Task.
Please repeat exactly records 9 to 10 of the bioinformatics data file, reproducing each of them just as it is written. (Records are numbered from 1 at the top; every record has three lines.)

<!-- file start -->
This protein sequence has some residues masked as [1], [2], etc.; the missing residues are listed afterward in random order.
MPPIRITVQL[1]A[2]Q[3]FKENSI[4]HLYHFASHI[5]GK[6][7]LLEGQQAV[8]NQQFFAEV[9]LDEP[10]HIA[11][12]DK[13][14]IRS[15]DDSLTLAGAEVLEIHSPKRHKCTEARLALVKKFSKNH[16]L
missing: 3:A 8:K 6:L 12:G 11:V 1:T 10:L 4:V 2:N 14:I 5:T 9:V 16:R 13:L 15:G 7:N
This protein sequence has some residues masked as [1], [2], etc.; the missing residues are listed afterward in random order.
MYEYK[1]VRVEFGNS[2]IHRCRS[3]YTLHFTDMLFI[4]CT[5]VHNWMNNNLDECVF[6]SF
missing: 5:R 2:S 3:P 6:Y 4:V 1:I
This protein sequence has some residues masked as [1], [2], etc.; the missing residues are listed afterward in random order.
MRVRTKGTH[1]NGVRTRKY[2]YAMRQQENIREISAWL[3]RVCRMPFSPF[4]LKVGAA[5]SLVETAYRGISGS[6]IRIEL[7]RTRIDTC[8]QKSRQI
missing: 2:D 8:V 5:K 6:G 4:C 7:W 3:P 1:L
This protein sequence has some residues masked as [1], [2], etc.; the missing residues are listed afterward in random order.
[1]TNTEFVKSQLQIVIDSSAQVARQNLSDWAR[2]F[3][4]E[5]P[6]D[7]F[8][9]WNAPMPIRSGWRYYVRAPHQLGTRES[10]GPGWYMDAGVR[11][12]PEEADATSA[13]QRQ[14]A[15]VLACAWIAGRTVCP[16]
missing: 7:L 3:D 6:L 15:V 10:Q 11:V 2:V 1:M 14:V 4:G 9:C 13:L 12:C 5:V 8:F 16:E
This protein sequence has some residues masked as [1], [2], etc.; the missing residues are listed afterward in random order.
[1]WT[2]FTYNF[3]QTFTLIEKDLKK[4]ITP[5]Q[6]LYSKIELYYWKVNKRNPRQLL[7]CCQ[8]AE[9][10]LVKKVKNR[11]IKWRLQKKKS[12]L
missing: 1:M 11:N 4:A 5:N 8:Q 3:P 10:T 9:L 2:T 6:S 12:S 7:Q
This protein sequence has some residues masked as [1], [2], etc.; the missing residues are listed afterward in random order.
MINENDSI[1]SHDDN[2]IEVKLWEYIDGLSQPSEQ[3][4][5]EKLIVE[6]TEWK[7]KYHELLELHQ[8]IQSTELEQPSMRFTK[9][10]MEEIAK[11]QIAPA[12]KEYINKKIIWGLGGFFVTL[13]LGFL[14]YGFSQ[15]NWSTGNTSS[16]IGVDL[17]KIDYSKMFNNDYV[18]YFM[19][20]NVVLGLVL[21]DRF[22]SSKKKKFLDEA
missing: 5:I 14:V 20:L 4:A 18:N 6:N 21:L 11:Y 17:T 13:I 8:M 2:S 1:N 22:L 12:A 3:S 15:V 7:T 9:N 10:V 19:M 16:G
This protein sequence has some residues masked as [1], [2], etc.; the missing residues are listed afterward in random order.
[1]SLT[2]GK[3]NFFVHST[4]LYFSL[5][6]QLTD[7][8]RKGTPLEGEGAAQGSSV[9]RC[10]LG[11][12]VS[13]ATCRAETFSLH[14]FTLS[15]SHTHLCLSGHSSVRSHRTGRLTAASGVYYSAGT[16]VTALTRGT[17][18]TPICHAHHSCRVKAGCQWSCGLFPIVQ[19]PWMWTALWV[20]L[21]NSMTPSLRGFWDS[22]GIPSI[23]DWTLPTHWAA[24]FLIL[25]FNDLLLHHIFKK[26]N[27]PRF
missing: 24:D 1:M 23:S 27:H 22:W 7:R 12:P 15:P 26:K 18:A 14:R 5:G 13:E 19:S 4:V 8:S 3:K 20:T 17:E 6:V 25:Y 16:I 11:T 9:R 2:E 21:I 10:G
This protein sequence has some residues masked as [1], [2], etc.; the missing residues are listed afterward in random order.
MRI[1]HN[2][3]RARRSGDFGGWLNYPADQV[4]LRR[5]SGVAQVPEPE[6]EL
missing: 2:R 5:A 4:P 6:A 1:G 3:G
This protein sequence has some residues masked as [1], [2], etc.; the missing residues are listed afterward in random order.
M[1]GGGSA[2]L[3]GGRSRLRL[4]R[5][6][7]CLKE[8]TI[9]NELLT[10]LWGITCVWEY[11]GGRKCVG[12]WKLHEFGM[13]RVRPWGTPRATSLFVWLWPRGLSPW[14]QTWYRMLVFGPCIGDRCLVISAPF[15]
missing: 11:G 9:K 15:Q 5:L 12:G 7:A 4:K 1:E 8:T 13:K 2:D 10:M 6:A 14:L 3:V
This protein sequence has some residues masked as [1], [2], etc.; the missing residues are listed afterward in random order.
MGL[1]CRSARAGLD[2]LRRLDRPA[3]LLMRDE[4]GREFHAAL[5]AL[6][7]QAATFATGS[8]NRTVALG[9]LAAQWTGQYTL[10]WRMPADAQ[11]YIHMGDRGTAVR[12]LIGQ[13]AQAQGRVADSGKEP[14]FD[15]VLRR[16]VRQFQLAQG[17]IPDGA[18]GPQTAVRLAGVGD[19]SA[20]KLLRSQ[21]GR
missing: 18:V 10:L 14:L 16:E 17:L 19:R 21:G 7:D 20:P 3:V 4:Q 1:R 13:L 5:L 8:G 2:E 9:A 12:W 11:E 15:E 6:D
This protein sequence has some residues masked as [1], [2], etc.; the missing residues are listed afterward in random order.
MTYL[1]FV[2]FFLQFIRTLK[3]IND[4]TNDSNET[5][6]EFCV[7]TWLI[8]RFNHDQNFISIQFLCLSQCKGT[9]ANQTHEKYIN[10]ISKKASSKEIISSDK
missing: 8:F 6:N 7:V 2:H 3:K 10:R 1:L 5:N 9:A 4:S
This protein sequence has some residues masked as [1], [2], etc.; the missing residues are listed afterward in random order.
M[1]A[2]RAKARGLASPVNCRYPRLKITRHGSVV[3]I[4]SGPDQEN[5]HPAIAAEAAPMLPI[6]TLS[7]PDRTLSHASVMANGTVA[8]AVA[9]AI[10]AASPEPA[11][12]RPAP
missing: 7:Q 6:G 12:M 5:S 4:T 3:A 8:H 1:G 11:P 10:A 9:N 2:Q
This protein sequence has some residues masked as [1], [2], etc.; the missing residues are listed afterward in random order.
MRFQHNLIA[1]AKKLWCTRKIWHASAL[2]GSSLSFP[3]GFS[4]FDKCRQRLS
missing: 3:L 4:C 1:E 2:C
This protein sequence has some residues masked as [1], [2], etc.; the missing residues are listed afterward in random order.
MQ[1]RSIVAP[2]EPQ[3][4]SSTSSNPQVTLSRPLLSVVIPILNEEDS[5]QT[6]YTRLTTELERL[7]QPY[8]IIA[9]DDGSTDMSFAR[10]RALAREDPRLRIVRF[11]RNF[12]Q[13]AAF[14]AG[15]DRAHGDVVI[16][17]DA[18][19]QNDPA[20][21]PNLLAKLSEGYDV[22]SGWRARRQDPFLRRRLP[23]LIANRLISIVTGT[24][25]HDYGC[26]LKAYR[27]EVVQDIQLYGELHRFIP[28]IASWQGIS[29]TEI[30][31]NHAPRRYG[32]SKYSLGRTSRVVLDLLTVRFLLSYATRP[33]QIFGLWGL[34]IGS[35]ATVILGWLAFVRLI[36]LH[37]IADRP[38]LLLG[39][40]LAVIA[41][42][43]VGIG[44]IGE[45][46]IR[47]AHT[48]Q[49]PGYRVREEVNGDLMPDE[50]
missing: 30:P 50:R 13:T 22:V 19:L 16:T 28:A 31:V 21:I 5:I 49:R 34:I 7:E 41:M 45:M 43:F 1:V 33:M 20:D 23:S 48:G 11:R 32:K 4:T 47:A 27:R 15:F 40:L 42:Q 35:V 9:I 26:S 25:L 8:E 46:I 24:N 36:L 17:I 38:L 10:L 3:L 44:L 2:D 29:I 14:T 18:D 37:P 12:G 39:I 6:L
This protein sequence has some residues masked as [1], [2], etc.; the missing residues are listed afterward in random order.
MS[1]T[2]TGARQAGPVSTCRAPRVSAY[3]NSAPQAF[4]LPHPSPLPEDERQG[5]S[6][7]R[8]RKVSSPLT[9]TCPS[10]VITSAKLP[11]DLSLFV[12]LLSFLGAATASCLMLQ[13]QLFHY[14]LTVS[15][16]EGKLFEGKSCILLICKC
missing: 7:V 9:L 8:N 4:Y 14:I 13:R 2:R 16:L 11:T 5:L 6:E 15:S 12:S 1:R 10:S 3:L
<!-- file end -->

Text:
This protein sequence has some residues masked as [1], [2], etc.; the missing residues are listed afterward in random order.
M[1]GGGSA[2]L[3]GGRSRLRL[4]R[5][6][7]CLKE[8]TI[9]NELLT[10]LWGITCVWEY[11]GGRKCVG[12]WKLHEFGM[13]RVRPWGTPRATSLFVWLWPRGLSPW[14]QTWYRMLVFGPCIGDRCLVISAPF[15]
missing: 11:G 9:K 15:Q 5:L 12:G 7:A 4:K 1:E 8:T 13:K 2:D 10:M 6:A 14:L 3:V
This protein sequence has some residues masked as [1], [2], etc.; the missing residues are listed afterward in random order.
MGL[1]CRSARAGLD[2]LRRLDRPA[3]LLMRDE[4]GREFHAAL[5]AL[6][7]QAATFATGS[8]NRTVALG[9]LAAQWTGQYTL[10]WRMPADAQ[11]YIHMGDRGTAVR[12]LIGQ[13]AQAQGRVADSGKEP[14]FD[15]VLRR[16]VRQFQLAQG[17]IPDGA[18]GPQTAVRLAGVGD[19]SA[20]KLLRSQ[21]GR
missing: 18:V 10:L 14:L 16:E 17:L 19:R 21:G 7:D 20:P 3:V 4:Q 1:R 13:L 5:L 8:G 2:E 9:A 12:W 11:E 15:E 6:D